- Inclusionary zoning will not apply to development that contains less than 100 residential units and 8,000 square metres of residential Gross Floor Area within the Downtown Secondary Plan or Central Waterfront area. Outside of these areas, it will not apply to development containing less than 140 residential units and less than 10,000 square metres of residential Gross Floor Area;
- Developments that have a majority share of non-profit housing ownership and a minimum of 51% affordable rental or ownership units, residential care homes and institutional student residences are exempt from inclusionary zoning policies; and
- Alternate offsite options are available at the discretion of the City provided that the affordable units are ready and available for occupancy prior to the proposed development and are in proximity to the proposed development.
As indicated previously and as part of an additional report to the Planning and Housing Committee, the City proposes to amend the definition of “affordable rental housing” and “affordable rents” which was previously based on the average market rent in the City of Toronto. The new definition will establish rents and corresponding household income ranges on an annual basis where the total monthly shelter cost is the least expensive of 100% of Average Mark Rent (as determined by CMHC) by unit type. The definition would establish affordability based on a set income percentile to ensure that housing does not cost more than 30% of income towards total monthly shelter costs. These income percentiles will be based on unit types for 1-3 person households. The proposed change is intended to establish affordable rents based on actual income data in the City of Toronto. To account for the gap between maximum rent in the proposed definition of affordable and average market rents, a new mid-range rent category is also proposed to ensure that rental replacements units are replaced within the same rent band. The definition of “affordable ownership housing” has also been defined based on income percentiles for ownership housing. The definitions of “affordable rental housing” and “affordable rents,” “mid-range rents” and “affordable ownership housing” can be found here.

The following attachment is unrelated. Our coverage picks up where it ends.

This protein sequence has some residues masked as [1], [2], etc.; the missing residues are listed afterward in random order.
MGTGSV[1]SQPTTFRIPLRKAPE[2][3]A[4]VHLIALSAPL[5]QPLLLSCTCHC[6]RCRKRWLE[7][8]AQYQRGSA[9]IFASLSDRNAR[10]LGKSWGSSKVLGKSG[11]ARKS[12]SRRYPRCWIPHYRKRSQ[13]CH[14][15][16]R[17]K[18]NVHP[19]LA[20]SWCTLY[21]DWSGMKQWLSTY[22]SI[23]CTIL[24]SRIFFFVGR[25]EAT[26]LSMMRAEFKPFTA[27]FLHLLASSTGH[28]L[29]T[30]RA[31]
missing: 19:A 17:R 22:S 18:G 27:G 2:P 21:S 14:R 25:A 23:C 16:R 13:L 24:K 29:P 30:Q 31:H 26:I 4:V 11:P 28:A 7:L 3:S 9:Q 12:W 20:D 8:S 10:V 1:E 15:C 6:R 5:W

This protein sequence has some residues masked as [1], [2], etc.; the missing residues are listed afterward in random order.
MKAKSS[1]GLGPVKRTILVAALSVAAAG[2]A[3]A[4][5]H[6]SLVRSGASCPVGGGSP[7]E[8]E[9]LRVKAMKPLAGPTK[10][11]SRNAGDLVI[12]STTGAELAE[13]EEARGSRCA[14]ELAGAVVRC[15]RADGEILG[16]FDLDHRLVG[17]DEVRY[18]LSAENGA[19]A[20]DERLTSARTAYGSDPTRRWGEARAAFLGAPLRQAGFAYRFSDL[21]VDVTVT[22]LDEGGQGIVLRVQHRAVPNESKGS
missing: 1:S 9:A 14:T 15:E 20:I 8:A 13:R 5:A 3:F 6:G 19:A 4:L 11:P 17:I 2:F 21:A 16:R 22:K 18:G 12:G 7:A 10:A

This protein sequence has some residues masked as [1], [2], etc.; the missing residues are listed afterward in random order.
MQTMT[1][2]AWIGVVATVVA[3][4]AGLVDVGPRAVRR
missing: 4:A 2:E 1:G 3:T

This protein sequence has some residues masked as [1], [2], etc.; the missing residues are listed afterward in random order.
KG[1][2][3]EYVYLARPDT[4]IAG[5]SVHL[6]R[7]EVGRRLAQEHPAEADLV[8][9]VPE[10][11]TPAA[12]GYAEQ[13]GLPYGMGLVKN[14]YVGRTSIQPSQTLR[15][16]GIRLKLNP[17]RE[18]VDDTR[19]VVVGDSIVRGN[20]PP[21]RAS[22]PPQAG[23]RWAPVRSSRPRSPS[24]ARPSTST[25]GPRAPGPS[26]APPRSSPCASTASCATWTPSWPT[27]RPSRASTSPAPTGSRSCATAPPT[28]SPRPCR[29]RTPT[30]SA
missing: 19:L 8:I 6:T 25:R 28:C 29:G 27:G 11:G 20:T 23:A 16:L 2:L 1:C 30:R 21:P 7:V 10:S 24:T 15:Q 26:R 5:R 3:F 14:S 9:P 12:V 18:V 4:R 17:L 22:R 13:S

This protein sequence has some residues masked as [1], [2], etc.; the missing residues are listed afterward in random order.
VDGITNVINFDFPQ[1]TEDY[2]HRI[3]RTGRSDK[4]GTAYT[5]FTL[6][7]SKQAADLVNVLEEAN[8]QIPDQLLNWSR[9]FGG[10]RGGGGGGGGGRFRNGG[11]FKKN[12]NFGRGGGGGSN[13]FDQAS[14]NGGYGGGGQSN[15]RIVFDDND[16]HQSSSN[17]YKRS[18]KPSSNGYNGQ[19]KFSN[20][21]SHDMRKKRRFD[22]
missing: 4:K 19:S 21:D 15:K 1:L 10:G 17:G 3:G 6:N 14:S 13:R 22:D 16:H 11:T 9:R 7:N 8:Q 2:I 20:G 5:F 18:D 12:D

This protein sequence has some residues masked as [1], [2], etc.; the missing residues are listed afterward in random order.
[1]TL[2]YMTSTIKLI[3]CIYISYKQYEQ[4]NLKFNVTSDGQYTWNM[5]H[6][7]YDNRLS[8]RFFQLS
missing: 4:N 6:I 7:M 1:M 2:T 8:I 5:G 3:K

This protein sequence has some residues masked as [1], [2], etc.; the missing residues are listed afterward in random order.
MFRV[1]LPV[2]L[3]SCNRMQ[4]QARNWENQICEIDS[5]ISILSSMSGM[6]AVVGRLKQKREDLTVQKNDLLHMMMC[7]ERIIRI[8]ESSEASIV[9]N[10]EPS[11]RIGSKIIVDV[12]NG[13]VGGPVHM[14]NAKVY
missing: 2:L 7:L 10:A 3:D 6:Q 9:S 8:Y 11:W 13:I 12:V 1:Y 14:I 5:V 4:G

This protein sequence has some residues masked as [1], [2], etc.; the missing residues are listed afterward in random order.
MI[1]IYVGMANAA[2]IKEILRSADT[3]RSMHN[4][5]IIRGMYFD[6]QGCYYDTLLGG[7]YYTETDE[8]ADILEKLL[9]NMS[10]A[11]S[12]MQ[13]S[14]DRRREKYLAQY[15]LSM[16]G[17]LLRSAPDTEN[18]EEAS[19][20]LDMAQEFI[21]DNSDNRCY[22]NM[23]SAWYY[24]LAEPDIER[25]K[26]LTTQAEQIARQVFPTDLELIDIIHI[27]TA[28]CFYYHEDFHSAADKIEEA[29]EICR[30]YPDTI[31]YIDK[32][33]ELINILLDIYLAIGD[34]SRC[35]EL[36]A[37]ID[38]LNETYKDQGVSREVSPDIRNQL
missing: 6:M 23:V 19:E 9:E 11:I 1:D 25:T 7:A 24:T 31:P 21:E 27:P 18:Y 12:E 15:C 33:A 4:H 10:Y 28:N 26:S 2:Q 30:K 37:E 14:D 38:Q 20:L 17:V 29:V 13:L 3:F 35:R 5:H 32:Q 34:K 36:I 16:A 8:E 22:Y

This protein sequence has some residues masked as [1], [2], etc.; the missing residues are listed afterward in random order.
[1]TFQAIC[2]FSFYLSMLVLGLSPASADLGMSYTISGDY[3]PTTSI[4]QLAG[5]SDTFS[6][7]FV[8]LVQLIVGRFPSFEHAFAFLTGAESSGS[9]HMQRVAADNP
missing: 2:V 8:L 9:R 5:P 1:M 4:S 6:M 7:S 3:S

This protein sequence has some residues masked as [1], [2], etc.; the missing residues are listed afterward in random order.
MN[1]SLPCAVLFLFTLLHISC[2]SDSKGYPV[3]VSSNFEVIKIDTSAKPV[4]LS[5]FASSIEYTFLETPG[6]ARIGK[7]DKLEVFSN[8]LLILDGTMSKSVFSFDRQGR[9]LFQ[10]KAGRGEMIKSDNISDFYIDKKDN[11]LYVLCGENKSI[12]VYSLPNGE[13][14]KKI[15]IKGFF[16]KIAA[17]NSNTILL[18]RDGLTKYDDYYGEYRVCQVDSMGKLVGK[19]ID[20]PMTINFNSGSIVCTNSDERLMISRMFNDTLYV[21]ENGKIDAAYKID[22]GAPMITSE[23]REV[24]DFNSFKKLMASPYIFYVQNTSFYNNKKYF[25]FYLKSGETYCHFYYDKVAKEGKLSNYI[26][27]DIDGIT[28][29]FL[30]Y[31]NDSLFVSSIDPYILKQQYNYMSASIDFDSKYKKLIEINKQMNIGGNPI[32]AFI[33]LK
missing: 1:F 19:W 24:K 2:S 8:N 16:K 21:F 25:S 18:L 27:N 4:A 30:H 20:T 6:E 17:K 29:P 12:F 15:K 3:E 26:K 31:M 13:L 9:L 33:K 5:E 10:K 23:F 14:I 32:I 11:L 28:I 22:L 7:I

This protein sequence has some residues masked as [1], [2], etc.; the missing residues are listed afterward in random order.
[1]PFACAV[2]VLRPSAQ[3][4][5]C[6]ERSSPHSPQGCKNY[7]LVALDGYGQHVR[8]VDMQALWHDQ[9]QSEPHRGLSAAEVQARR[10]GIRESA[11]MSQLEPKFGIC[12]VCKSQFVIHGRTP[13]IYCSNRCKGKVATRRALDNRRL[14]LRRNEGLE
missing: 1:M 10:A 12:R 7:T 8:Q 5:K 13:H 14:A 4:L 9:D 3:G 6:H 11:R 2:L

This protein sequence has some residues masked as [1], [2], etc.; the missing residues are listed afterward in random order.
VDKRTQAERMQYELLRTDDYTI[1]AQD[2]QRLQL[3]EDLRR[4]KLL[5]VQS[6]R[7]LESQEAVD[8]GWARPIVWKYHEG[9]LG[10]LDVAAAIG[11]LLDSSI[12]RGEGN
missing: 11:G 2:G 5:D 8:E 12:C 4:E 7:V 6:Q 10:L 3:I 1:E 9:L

Although the proposed transition clauses would allow complete applications filed before January 1, 2022 to be exempt from the inclusionary zoning requirements, developers should be mindful of current and future projects that will be subject to these policies to ensure that they are meeting the minimum affordable housing requirements. Interested persons should ensure that they make their views known prior to adoption, as the proposed Amendments do not require Ministerial approval and can be only appealed to the Local Planning Appeal Tribunal by the Minister of Municipal Affairs and Housing.
The proposed Official Plan and Zoning By-law Amendments can be found here. The draft Amendments and reports were considered at the Planning and Housing Committee on September 22nd, where the proposed recommendations were adopted with further amendments, as noted above. Staff were directed to conduct further analysis and consultation on the draft policies. The reports recommend that public consultation take place in the fall of 2020. The City anticipates that the Amendments will be brought forward to Council for adoption and consideration in the first half of 2021.
Story by: Mondaq